first_imgThe home at 16 Peel St, Manly.This Manly property has undergone a stunning transformation thanks to mother and son team Tracey Harris and Bruce Crick. Ms Harris said she and her son, the owner of Crick Construction, had been looking for a project in Manly for about a year when they came across the post-war house at 16 Peel St. Inside the home at 16 Peel St, Manly. Picture: supplied“We walked into it and we just knew it was the house we wanted to renovate,” she said. The pair overhauled and raised original house and built in underneath. “It’s a brand new house really,” Ms Harris said. “And the attention to detail is amazing. Bruce and his team have put a lot of care into the build.”Ms Harris said every feature of the home was carefully thought out, from the handmade pavers at the front to the main bathroom with rain and handheld showerheads and the living spaces overlooking the pool. The home has been given a Hampton’s style makeover. Picture: suppliedThere are also a couple of hidden surprises in the home. “While building, Bruce found a 1964 penny in the house,” Ms Harris said. “He said it was found with the house, so it stays with the house. So he put it in the new driveway.”More from newsCrowd expected as mega estate goes under the hammer7 Aug 2020Hard work, resourcefulness and $17k bring old Ipswich home back to life20 Apr 2020The pair also included a time capsule in one of the walls of the home with photos, newspaper clipping and the story of the house. The oudoor entertaining area overlooks the pool. Picture: supplied.Downstairs the home has an open-plan living, dining and kitchen area flowing out to the back deck overlooking the pool. The marble-style kitchen has a built-in wine fridge, butler’s pantry and gas cooking. Upstairs there is a second living area opening to a spacious balcony.The master suite includes a walk-in wardrobe and ensuite while the three remaining bedrooms have built-in wardrobes. The family bathroom has a wet area with bathtub and shower.last_img read more

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Much needed rain also brings threat of slides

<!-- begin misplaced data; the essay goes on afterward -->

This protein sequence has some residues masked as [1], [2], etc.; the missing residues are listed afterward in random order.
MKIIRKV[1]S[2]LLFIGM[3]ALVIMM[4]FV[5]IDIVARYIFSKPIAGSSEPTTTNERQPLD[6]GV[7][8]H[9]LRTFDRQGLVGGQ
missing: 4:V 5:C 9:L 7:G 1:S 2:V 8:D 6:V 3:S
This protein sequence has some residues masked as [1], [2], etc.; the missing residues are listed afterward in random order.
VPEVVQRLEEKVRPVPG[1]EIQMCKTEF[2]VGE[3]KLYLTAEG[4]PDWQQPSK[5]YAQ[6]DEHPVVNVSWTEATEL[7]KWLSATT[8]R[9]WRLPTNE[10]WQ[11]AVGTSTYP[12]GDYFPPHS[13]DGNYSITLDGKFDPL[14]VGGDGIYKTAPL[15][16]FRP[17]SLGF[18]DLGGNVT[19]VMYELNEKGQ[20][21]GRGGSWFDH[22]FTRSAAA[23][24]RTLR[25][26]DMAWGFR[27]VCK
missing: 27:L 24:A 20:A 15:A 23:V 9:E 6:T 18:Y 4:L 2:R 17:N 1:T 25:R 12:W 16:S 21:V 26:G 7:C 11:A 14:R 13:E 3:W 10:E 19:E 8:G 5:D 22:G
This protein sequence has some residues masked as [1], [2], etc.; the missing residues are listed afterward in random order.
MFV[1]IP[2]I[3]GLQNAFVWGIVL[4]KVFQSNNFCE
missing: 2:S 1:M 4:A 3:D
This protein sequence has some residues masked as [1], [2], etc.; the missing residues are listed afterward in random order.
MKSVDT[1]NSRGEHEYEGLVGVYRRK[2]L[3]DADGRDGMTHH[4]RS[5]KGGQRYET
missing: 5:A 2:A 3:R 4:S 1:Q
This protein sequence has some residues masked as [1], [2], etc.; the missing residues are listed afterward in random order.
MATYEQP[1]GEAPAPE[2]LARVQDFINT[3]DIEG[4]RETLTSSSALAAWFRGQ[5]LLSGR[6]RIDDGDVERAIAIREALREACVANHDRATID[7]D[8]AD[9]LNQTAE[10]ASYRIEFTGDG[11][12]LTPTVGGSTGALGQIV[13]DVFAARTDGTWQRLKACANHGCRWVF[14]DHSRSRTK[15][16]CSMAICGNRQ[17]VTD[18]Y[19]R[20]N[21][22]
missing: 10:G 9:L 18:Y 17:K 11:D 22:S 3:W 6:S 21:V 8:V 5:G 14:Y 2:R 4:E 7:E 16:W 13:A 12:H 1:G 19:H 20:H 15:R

first_imgThis season, which started July 1, has been fairly arid, with 2.03 inches so far. But that’s a huge improvement over last year, when only a half-inch of rain had fallen by this time. A normal amount by now is 2.13 inches, Seto said. While there’s been more rainfall in Los Angeles this year than in the past two years, Seto said the National Weather Service’s Climate Prediction Center is predicting a 50percent chance that rainfall will be below normal for the months of December, January and February. “But with this rainfall we’re looking good,” he said. “So hopefully (the prediction center) will be wrong.” Seto said the county set a record last season for the least rainfall since 1877. Only 3.21 inches fell. A normal amount in a year for the L.A. area is 15.14 inches, Seto said. And only about 4 inches fell two years ago. That’s a sharp contrast to the 2004-05 season, when almost 37inches poured over the county, more than doubling the area’s normal amount. The especially wet and especially dry seasons have made overall rainfall averages in L.A. County about normal, Seto said. When added up, the total amount of rain from July 1, 2000, to June 30, 2007, averaged about 15 inches a year. Temperatures over the weekend will hover near 60 degrees, dropping to lows in the middle to upper 40s. There will be a 20 percent chance of showers. This morning and early afternoon, winds coming from the southeast will blow at 15 to 25mph. They will shift in the afternoon, coming from the west at 15 to 25 mph. In Orange County, sheriff’s patrol cars broadcast warnings through loudspeakers to residents of Modjeska, Williams and Silverado canyons, which were burned bare of slope-protecting trees and brush by wildfires earlier this year. The evacuations were expected to become mandatory later in the day as the storm approached, sheriff’s spokesman Jim Amormino said. However, he urged people not to wait until deputies went door to door ordering residents out. “It’s much better to do it early than wait for the slides to start,” he said. “The canyons are narrow, the roads are narrow. Sometimes if you wait too long, it’s potentially dangerous.” About 200 homes in the canyons were evacuated for most of the day Nov. 30 because of flooding concerns as another storm approached. However, the slopes held. [email protected] The Associated Press contributed to this article 160Want local news?Sign up for the Localist and stay informed Something went wrong. Please try again.subscribeCongratulations! You’re all set! Rainfall in the South Bay may dampen some plans this weekend, but the showers are a bright spot in what threatens to be the area’s third-straight dry season. But for those living in fire-ravaged areas of Southern California, the rain brings the possibility of floods and landslides. Authorities urged a couple thousand people to get out of three Orange County canyons and residents in Los Angeles County worked to build sandbag barriers in areas that burned earlier. Steady rain is expected all day today, with a 40 percent chance of showers tonight, according to the National Weather Service. The storm coming from the Gulf of Alaska will drop one-half to 1 inch of water, a welcome amount in the otherwise parched region. AD Quality Auto 360p 720p 1080p Top articles1/5READ MOREPettersson scores another winner, Canucks beat Kings“The last two years have been very dry, and I mean extremely,” said Stuart Seto, a weather specialist at the National Weather Service. A chance of showers is also forecast through Saturday morning. Areas denuded by fires were a special concern. “It doesn’t take much to set off those mud and debris flows,” Seto said. Wildfires this year have stripped vegetation from thousands of acres of land. That land is now susceptible to excessive runoff and erosion. In Los Angeles County, work crews sandbagged hillsides in Griffith Park, where about 1,200 acres were scorched in May. Other work was under way in Malibu, where a wildfire destroyed 53 homes in November. last_img read more